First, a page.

Semi‐automatic Ice Rafted Debris quantification with Computed Tomography
Journal article, Peer reviewed
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Original versionPaleoceanography and Paleoclimatology. 2021, 36 (10), e2021PA004293. 10.1029/2021PA004293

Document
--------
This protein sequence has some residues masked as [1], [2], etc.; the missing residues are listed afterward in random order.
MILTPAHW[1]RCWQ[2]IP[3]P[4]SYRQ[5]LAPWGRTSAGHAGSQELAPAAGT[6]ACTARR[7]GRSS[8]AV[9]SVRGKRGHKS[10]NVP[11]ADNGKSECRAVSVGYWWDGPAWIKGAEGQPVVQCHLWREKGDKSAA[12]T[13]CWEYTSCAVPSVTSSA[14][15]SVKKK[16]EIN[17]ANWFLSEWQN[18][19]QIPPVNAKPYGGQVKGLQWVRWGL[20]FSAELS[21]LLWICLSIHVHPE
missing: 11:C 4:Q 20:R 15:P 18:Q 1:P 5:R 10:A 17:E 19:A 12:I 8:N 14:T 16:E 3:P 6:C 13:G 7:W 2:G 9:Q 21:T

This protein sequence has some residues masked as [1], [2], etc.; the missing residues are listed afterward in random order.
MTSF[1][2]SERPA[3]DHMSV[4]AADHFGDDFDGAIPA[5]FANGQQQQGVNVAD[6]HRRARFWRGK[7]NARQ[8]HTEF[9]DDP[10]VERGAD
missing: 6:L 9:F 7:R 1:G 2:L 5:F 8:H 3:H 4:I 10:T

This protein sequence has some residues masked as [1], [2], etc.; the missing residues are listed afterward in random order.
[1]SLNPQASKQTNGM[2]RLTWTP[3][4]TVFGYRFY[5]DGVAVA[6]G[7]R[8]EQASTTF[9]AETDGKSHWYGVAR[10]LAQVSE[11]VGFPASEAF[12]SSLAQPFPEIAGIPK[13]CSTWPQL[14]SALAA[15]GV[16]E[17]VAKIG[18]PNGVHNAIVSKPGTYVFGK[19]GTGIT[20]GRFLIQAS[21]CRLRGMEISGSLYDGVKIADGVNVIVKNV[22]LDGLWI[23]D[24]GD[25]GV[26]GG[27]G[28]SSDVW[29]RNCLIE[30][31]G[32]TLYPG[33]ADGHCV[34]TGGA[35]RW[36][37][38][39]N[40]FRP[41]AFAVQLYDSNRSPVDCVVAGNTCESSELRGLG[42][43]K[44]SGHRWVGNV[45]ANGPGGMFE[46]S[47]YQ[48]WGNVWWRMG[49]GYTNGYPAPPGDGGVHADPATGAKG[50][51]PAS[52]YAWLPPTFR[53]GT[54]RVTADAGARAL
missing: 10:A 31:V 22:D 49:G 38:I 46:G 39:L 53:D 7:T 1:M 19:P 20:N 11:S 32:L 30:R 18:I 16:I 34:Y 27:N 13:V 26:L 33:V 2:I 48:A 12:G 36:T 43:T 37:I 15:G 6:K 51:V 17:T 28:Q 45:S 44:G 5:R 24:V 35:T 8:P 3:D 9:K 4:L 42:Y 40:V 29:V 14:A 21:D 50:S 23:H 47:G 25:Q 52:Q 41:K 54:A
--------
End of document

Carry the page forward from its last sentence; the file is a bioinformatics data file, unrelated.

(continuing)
Sedimentary ice-rafted debris (IRD) provides critical information about the climate sensitivity and dynamics of ice sheets. In recent decades, high-resolution investigations have revelated ice rafting events in response to rapid warming: such reconstructions help us constrain the near-future stability of our planet's fast-changing cryosphere. However, similar efforts require laborious and destructive analytical procedures to separate and count IRD. Computed tomography (CT) holds great promise to overcome these impediments to progress by enabling the micrometer-scale (max. ∼21 μm) visualization of individual IRD grains. This study demonstrates the potential of this emerging approach by (a) validating CT counts in synthetic sediment archives (phantoms) spiked with a known number of grains, (b) replicating published IRD stratigraphies, and (c) improving sampling resolution. Our results show that semi-automated CT counting of grains in the often analyzed 150–500 μm size fraction reproduces grain numbers and tracks manually counted trends. We also find that differences between manual and CT-counted data are explained by image processing artifacts, offsets in sampling resolution, and bioturbation. By acquiring these promising results using basic image processing tools, we argue that our work advances and broadens the applicability of ultra-high resolution IRD counting with CT to deepen our understanding of ice sheet-climate interactions on human-relevant timescales.